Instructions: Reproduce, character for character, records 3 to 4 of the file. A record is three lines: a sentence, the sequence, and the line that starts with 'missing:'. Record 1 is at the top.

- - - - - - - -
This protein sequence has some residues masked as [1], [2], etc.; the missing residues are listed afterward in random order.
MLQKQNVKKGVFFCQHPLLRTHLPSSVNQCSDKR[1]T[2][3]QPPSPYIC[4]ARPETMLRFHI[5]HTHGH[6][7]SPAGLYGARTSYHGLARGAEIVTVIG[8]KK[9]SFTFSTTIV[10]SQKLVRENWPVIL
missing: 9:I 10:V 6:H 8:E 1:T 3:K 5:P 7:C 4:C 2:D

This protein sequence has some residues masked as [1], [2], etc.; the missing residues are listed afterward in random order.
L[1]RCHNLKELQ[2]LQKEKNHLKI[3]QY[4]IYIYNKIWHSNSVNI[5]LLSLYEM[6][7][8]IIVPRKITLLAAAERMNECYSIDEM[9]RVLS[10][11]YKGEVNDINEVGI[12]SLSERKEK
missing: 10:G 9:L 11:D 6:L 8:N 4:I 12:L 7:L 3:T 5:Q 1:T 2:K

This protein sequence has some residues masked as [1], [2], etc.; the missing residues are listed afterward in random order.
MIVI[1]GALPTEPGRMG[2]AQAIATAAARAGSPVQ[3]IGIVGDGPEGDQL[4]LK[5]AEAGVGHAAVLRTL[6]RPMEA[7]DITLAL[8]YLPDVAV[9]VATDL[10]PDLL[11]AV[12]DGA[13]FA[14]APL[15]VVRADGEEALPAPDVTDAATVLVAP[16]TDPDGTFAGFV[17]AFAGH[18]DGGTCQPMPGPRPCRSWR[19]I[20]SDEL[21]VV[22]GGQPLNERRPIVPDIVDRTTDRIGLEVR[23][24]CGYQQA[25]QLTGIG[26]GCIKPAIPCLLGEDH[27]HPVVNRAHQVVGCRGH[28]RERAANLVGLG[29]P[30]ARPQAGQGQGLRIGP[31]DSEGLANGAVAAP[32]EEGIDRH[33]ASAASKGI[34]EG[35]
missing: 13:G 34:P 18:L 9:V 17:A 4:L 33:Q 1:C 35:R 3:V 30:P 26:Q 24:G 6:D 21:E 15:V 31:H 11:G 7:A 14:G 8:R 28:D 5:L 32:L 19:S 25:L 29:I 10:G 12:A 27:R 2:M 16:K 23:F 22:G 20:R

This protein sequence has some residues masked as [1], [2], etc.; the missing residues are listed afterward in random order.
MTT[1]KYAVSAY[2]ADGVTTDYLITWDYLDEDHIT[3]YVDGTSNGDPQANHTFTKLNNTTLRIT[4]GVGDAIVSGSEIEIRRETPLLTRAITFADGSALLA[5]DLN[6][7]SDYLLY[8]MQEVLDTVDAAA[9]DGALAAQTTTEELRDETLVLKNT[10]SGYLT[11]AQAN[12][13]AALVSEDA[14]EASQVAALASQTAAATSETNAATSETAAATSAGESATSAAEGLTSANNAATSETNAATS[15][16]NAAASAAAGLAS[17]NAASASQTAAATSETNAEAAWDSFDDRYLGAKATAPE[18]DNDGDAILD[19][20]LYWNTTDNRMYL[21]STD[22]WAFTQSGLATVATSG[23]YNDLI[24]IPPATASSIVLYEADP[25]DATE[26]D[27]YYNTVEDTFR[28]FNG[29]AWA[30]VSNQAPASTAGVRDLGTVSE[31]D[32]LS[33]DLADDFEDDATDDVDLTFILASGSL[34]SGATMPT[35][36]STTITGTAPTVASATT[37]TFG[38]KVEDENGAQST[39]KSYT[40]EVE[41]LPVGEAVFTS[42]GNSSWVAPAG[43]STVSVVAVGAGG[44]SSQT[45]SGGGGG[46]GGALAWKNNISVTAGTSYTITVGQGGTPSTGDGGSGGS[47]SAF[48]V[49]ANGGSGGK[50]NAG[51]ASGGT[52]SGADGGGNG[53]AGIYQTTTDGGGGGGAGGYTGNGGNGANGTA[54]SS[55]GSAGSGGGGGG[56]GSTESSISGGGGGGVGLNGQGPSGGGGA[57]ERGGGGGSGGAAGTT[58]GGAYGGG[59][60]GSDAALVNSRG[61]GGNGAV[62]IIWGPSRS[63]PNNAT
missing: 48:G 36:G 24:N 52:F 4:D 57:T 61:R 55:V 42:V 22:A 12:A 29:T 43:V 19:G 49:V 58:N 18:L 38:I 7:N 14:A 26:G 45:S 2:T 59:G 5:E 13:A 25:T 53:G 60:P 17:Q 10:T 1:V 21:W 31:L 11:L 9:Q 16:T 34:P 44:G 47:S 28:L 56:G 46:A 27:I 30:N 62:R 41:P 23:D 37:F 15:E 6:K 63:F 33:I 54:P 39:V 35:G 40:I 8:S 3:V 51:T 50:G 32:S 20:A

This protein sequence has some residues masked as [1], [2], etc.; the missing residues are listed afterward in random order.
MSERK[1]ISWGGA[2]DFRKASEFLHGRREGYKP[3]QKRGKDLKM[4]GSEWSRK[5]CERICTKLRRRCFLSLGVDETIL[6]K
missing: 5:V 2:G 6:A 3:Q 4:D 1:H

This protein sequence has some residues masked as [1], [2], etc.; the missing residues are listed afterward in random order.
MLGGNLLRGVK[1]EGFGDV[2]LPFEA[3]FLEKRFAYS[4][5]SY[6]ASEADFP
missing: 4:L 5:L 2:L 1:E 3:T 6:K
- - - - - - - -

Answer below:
This protein sequence has some residues masked as [1], [2], etc.; the missing residues are listed afterward in random order.
MIVI[1]GALPTEPGRMG[2]AQAIATAAARAGSPVQ[3]IGIVGDGPEGDQL[4]LK[5]AEAGVGHAAVLRTL[6]RPMEA[7]DITLAL[8]YLPDVAV[9]VATDL[10]PDLL[11]AV[12]DGA[13]FA[14]APL[15]VVRADGEEALPAPDVTDAATVLVAP[16]TDPDGTFAGFV[17]AFAGH[18]DGGTCQPMPGPRPCRSWR[19]I[20]SDEL[21]VV[22]GGQPLNERRPIVPDIVDRTTDRIGLEVR[23][24]CGYQQA[25]QLTGIG[26]GCIKPAIPCLLGEDH[27]HPVVNRAHQVVGCRGH[28]RERAANLVGLG[29]P[30]ARPQAGQGQGLRIGP[31]DSEGLANGAVAAP[32]EEGIDRH[33]ASAASKGI[34]EG[35]
missing: 13:G 34:P 18:L 9:V 17:A 4:L 33:Q 1:C 35:R 3:V 30:P 26:Q 24:G 6:D 21:E 15:V 31:H 11:G 7:A 14:G 8:R 28:D 5:L 32:L 19:S 25:L 29:I 10:G 12:A 27:R 2:M 16:K 23:F 22:G 20:R

This protein sequence has some residues masked as [1], [2], etc.; the missing residues are listed afterward in random order.
MTT[1]KYAVSAY[2]ADGVTTDYLITWDYLDEDHIT[3]YVDGTSNGDPQANHTFTKLNNTTLRIT[4]GVGDAIVSGSEIEIRRETPLLTRAITFADGSALLA[5]DLN[6][7]SDYLLY[8]MQEVLDTVDAAA[9]DGALAAQTTTEELRDETLVLKNT[10]SGYLT[11]AQAN[12][13]AALVSEDA[14]EASQVAALASQTAAATSETNAATSETAAATSAGESATSAAEGLTSANNAATSETNAATS[15][16]NAAASAAAGLAS[17]NAASASQTAAATSETNAEAAWDSFDDRYLGAKATAPE[18]DNDGDAILD[19][20]LYWNTTDNRMYL[21]STD[22]WAFTQSGLATVATSG[23]YNDLI[24]IPPATASSIVLYEADP[25]DATE[26]D[27]YYNTVEDTFR[28]FNG[29]AWA[30]VSNQAPASTAGVRDLGTVSE[31]D[32]LS[33]DLADDFEDDATDDVDLTFILASGSL[34]SGATMPT[35][36]STTITGTAPTVASATT[37]TFG[38]KVEDENGAQST[39]KSYT[40]EVE[41]LPVGEAVFTS[42]GNSSWVAPAG[43]STVSVVAVGAGG[44]SSQT[45]SGGGGG[46]GGALAWKNNISVTAGTSYTITVGQGGTPSTGDGGSGGS[47]SAF[48]V[49]ANGGSGGK[50]NAG[51]ASGGT[52]SGADGGGNG[53]AGIYQTTTDGGGGGGAGGYTGNGGNGANGTA[54]SS[55]GSAGSGGGGGG[56]GSTESSISGGGGGGVGLNGQGPSGGGGA[57]ERGGGGGSGGAAGTT[58]GGAYGGG[59][60]GSDAALVNSRG[61]GGNGAV[62]IIWGPSRS[63]PNNAT
missing: 48:G 36:G 24:N 52:F 4:D 57:T 61:R 55:V 42:V 22:A 12:A 29:T 43:V 19:G 49:V 58:N 18:L 38:I 7:N 14:A 26:G 45:S 2:T 59:G 5:E 13:A 25:T 53:G 60:P 17:Q 10:T 1:V 21:W 31:L 11:L 9:Q 16:T 34:P 44:G 47:S 28:L 56:G 46:A 27:I 30:N 62:R 41:P 23:D 37:F 15:E 6:K 63:F 33:I 54:P 39:V 35:G 40:I 8:S 3:V 51:T 50:G 32:S 20:A